In the first of a two-part episode, our guests Dr. Deb Ortega and Dr. Ashley Hanna discuss all things DACA (Deferred Action for Childhood Arrivals). What is it, who are the people affected, and why does DACA find itself in the political crosshairs? Our guests conclude part one by describing why DACA is a concern for the social work profession and its practitioners.
In this episode, our guest Dr. Joy Learman describes the underlying dynamics that can increase a woman's risk of being HIV-positive and failing to obtain treatment. She discusses her research involving contextual factors and personal experiences of HIV-positive African immigrant women. Dr. Learman emphasizes the need for support for at-risk groups and the development of policies that promote women's reproductive health and decrease their risk of HIV.
In this episode, our guest Janelle Goodwill, MSW, describes her work on the YBMen Project, which studies what is unique about how media affects young black men in college. Exploring their preferences and learning how young black men use media for support, our guest discusses how media affects their mental health and their view of Black masculinity.
Human sex trafficking is the largest illegal trade in the world, and the issue has gain increased attention over the last several years. In this episode, Amber McDonald describes her research involving vulnerable minors' involvement in sex trafficking and the reasons why youth engage in trading and selling sex. She summarizes current federal legislative initiatives targeting sex trafficking and discusses implications for social work practice.
In part two of a two-part podcast, our guests Dr. Clyde Angel, John Sullivan, and Dr. Vincent Starnino continue their discussion related to spiritual injury and military trauma. They describe the conception and process of creating their program. Observing that traditional evidence-based treatments did not easily address the existential issues they were hearing about from their clients, our guests explain how they developed the key components of their program. Feedback from participants and...
In this episode, our guests Dr. Jennifer Cullen and Dr. Jolynn Haney discuss gender differences in the diagnosis and treatment of Autism spectrum disorder (ASD) and the reasons why obtaining an accurate diagnosis may be difficult for females. They describe their research involving the socialization process of women diagnosed with ASD within an online community and how social workers can more effectively assist these individuals.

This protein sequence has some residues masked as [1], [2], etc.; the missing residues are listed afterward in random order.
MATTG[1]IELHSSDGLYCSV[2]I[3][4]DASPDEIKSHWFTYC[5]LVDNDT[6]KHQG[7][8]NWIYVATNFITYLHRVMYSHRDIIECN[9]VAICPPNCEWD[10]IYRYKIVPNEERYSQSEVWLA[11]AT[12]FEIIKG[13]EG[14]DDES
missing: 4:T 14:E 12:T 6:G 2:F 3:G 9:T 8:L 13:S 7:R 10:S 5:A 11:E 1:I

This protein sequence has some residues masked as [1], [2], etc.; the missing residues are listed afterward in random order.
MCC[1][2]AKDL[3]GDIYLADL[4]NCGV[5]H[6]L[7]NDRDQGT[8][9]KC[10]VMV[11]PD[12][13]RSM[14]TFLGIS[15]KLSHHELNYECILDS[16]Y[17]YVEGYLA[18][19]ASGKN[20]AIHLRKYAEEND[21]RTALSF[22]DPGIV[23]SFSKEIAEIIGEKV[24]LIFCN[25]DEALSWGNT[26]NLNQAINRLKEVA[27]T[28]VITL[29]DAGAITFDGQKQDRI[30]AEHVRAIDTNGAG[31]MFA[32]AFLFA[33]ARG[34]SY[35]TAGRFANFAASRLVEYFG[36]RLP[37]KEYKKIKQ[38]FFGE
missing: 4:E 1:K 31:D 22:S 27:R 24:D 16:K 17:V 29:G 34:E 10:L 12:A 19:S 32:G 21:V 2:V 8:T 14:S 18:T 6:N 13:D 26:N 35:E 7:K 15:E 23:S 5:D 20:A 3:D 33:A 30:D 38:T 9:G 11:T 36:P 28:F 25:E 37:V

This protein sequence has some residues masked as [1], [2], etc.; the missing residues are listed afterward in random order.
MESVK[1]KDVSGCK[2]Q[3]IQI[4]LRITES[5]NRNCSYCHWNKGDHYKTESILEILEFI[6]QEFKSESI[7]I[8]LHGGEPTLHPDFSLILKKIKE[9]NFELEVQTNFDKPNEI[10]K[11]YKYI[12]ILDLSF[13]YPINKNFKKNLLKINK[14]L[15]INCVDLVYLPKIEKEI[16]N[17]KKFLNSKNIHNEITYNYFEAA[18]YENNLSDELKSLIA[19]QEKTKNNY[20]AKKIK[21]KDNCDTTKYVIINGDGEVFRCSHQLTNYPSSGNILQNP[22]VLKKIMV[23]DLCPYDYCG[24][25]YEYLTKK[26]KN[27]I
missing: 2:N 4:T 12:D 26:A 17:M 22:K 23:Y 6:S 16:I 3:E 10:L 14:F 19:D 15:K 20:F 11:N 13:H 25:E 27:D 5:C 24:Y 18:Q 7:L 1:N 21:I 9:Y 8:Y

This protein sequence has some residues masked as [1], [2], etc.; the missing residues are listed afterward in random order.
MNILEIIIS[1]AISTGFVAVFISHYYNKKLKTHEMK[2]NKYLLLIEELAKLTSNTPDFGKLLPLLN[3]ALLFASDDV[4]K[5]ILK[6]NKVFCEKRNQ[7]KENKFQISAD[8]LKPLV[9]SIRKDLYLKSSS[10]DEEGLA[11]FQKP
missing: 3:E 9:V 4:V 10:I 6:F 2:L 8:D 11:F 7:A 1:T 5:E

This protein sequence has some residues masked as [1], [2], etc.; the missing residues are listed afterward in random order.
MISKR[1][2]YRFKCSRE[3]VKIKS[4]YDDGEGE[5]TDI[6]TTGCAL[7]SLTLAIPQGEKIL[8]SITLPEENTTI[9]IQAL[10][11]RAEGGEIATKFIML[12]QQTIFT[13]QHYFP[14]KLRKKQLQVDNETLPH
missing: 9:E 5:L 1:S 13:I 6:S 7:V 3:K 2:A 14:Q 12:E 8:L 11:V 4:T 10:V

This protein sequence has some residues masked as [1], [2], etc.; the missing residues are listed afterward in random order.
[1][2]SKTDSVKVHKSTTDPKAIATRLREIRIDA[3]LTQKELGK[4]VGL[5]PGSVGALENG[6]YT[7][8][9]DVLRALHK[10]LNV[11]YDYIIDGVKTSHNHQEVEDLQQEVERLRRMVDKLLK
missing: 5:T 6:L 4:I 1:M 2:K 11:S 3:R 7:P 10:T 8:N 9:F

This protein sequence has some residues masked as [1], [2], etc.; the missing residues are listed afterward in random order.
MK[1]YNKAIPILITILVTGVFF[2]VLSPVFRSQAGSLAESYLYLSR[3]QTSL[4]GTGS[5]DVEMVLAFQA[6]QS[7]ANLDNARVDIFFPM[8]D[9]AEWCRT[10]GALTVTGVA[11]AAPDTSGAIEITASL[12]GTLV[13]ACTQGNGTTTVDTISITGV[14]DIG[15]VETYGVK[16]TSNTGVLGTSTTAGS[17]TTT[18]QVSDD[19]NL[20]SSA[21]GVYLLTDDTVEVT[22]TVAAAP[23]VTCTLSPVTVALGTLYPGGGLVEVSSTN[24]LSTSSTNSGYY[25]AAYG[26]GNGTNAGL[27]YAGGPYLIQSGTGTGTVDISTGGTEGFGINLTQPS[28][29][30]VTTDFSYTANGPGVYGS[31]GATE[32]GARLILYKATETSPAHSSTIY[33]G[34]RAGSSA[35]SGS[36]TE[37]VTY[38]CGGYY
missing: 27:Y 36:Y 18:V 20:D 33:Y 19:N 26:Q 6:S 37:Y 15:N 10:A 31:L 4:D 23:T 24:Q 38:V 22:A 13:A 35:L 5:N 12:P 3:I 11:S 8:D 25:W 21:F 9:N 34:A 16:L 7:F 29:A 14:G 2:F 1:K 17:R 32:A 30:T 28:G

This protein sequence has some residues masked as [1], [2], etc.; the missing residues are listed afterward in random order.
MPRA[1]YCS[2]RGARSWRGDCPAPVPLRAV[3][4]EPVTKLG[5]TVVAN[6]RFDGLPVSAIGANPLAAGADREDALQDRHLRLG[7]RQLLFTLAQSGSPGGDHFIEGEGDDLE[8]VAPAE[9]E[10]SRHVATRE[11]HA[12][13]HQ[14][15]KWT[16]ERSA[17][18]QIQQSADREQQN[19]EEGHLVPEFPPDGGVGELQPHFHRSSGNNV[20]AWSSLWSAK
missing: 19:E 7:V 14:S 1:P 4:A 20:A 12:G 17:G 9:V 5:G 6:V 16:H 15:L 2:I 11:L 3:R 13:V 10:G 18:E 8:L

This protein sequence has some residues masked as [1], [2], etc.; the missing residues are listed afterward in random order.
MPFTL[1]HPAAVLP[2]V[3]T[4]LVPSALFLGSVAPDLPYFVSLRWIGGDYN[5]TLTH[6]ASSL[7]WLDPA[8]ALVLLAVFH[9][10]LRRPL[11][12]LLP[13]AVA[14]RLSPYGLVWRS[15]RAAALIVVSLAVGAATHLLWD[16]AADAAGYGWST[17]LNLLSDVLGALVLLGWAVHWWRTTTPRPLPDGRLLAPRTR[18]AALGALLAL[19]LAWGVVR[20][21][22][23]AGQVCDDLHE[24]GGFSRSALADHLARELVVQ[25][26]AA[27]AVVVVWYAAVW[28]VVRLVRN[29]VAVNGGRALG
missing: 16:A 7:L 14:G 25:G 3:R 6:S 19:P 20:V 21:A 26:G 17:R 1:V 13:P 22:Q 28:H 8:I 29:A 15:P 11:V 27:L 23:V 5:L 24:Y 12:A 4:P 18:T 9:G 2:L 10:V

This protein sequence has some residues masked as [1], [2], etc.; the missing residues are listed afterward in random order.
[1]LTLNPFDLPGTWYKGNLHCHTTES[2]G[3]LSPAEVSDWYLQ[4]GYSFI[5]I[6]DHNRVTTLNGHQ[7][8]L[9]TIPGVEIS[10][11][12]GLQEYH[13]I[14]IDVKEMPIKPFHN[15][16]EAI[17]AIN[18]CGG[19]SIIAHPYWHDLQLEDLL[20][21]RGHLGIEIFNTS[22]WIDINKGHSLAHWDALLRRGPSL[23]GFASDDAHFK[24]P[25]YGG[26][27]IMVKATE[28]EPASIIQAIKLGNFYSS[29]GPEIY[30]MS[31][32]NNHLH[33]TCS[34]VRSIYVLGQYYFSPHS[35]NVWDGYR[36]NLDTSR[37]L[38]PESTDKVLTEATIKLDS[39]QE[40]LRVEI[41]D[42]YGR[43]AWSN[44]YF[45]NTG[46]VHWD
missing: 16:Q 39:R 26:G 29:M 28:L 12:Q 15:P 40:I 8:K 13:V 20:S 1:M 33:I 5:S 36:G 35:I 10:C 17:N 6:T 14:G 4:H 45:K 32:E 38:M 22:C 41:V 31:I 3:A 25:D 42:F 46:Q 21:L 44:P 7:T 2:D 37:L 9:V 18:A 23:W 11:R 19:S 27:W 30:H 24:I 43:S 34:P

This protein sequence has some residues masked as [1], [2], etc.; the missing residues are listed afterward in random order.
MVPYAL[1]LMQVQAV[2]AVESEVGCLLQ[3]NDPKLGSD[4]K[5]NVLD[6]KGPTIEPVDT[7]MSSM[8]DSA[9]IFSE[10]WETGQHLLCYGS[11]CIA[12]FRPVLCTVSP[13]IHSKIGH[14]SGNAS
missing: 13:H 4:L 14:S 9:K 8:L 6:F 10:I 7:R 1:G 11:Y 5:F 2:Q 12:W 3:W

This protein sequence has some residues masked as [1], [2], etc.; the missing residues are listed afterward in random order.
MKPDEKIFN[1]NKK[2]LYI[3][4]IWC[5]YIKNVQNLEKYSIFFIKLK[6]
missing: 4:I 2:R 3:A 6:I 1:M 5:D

In the first of two episodes, our guests Dr. Clyde Angel, John Sullivan, and Dr. Vincent Starnino differentiate between religion and spirituality, and their role in meaning making. They use the images of shattered spirituality and wounding to emphasize the depth of traumatic experiences by service veterans. Our guests discuss their research and what they are learning about the impact of spiritual risk and protective factors on healing spiritual injury and wounding.
In this episode, Beth Kanter, author of "The Happy, Healthy Nonprofit," offers strategies to help both individuals and nonprofit organizations obtain impact without burnout and create a culture of self-care within the workplace. She discusses creative techniques to promote organizational changes that are designed to advance employees' well-being.
In this episode, our guests discuss the Development School Partnership, a collaborative effort and intervention to interrupt the school-to-prison pipeline. By offering wraparound services to students in need of comprehensive behavioral health services, the project hopes to create strong support systems for vulnerable students at risk of not completing their education.
In this episode, our guest Kimberly Washington of the St. Jude's Project at Catholic Charities in Washington, D.C. discusses her "Therapeutic Patient Navigation" community-based project. She describes how this evidence-based intervention was developed to fill the gaps in services that support patients with Parkinson's, Huntington's, and Alzheimer's diseases.